Anonymous said...

Back to the title question... Who would I not worship with?
- the roman catholics
- the liberal social gospel sprouting, homosexual condoning Uniting church
- I don't think I could hang out for too long in a church which holds distorted views and balances in areas such as eschatology or which are overtly legalistic
- with churches which do not hold to a trinitarian view
- where the leaders live in sin
- maybe where a woman is regarded as the preacher-minister.
- where the gospel is not preached and lived out amongst the brethren

Anonymous said...

I would not worship in a Classical dispensational church or a Hyper Dispensational church..but I could live I suppose in a Progressive.

The Problem is that the hermeneutic affects everything.


Anonymous said...

I couldn't worship with a 4 pointer like you. Not at all.

J/K... just had to give you some crap on your blog

Anonymous said...

How do you define "pastor"? A large evangelical church in Auburn currently has a woman with the title of "pastor". I'm not sure what her exact responsibilities are, but she seems to have "important" ministerial responsibilities. Would you then not attend this church (Grace Community, in case you were wondering) because of this female pastor?

Anonymous said...
This comment has been removed by a blog administrator.
Seth McBee said...

Good question. It looks like they don't know the differences between pastor, elder and deacon.

I will write a blog post to answer your question so it is clear on what the roles in the church are.

A simple name change, and she would be fine. Although I would have to investigate on what roles she has as a teacher. There are some pastors and churches who deal differently than I do with Sunday School, youth group, etc. in regards to teaching, but for me, I would not attend a church that had women teaching Sunday school classes with men attending.

I will go into the roles probably tomorrow in a post so that you can see why Grace Community seems to be confused.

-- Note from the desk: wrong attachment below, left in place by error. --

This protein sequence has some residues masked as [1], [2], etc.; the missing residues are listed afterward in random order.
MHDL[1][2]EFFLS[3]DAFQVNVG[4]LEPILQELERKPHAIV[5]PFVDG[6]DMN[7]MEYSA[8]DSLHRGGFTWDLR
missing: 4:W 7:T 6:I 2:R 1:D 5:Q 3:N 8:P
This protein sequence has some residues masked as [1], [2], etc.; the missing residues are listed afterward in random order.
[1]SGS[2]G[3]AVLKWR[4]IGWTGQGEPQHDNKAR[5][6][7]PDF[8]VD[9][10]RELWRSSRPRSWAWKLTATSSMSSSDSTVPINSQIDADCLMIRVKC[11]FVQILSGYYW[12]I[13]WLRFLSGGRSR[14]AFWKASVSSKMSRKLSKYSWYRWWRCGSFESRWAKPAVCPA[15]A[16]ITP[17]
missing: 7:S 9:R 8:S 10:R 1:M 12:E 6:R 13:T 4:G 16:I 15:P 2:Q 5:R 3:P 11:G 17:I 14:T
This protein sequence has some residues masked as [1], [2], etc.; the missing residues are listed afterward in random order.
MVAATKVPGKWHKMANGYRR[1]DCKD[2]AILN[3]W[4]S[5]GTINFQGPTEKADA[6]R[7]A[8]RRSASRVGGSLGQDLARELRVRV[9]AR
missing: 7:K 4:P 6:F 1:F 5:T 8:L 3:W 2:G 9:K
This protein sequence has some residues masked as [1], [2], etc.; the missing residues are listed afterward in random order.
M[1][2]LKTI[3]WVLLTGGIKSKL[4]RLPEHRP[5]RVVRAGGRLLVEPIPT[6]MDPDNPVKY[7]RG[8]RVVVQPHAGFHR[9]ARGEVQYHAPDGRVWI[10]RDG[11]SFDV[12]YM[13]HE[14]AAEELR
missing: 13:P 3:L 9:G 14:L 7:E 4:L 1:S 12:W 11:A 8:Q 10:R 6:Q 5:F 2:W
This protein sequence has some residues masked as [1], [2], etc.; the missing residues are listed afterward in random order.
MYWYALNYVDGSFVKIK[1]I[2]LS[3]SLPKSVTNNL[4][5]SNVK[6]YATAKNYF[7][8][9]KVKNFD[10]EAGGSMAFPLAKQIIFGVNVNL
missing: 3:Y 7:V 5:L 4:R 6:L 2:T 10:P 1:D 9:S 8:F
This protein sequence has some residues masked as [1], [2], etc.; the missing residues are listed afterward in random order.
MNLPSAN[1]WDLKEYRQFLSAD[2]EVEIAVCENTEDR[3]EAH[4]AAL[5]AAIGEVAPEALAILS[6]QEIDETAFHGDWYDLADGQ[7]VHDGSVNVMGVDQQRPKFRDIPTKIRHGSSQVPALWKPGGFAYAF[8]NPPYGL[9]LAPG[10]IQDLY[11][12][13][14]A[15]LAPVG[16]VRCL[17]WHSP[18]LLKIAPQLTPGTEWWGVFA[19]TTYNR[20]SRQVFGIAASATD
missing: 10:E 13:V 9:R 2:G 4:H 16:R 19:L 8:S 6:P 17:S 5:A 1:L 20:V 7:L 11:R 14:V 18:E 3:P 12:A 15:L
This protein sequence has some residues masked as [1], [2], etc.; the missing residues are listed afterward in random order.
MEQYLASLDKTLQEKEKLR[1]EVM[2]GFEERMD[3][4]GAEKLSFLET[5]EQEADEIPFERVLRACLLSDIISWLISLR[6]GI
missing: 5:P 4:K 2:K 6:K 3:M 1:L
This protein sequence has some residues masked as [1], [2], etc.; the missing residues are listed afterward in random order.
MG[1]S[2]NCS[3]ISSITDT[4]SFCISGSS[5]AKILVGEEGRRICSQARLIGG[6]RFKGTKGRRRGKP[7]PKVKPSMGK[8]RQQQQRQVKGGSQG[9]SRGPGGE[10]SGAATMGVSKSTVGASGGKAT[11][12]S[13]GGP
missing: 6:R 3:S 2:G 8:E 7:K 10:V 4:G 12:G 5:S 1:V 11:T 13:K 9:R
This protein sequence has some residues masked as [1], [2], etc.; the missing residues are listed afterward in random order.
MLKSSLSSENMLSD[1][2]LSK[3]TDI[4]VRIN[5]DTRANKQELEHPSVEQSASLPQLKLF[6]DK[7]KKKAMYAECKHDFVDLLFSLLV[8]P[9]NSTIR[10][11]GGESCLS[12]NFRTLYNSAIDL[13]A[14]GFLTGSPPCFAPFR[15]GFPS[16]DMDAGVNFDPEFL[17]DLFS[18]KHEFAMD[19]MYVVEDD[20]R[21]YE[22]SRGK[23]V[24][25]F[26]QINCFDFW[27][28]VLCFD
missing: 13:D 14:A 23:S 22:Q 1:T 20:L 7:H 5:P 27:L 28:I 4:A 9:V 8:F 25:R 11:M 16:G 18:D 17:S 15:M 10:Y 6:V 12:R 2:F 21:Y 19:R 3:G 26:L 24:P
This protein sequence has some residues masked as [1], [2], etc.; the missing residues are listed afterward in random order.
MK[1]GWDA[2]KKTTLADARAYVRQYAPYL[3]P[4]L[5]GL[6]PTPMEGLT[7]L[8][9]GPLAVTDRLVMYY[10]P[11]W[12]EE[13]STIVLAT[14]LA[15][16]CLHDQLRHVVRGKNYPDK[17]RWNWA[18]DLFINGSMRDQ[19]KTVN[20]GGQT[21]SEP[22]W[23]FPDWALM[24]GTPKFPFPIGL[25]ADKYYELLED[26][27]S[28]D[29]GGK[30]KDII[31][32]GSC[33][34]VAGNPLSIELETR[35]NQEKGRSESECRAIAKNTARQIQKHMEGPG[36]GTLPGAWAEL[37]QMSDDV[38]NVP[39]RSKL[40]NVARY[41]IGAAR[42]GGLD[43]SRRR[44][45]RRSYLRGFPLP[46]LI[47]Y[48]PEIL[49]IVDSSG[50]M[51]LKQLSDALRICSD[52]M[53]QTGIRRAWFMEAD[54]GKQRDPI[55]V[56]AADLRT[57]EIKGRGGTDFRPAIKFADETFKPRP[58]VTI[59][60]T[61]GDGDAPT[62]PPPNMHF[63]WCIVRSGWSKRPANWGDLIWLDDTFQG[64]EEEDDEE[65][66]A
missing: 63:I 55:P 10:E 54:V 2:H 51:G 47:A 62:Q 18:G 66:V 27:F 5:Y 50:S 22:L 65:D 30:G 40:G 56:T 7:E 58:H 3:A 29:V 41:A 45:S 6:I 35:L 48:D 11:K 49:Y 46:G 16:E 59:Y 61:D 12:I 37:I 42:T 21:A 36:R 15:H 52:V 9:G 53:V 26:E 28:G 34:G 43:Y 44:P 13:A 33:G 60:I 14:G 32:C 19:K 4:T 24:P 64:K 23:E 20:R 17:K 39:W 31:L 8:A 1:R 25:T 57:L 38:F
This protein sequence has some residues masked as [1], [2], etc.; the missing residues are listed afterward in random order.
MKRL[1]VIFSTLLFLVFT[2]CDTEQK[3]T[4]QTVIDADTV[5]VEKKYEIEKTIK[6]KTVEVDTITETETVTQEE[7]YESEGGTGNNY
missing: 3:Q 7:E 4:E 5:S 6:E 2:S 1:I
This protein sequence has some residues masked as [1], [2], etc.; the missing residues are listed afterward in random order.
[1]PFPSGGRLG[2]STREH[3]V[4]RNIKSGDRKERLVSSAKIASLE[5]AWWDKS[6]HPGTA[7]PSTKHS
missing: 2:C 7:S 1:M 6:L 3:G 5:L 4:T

Anonymous said...

Thank you. I'll look forward to reading that. Frankly, that is my understanding also - that women shouldn't teach males that are over the age of 12 - teach regarding spiritual things. That was a big reason why we decided to not attend GCC. However - what do you do about women missionaries, who teach both genders? I'm thinking both at "home" and on the "foreign field". And - do you consider women authors to be in this role? Elizabeth Elliot writes to both genders, I believe.

Seth McBee said...

Great questions. To get dogmatic on a certain age is hard to do from a biblical standpoint. From a historical context, Jews regarded boys to become men at the age of 13, so that is why the church as a whole has usually drawn the line of women teachers at that age. Mine included.

In regards to your question on women missionaries, here is where I might turn from some others. From what I see 1 Timothy teaching is how to conduct oneself within the church setting. I would be careful with home groups, etc. but there is really no biblical reason for women not to lead in a home setting or on the mission field.

Same goes with books, commentaries, etc. I know a lot of men who read and study from commentaries written by women who are staunch on male only elders/pastors. I would not mind either. Again, biblically, nothing says that I can't learn from a woman, but where and how is pointed to in 1 Timothy by Paul, namely, in the church context.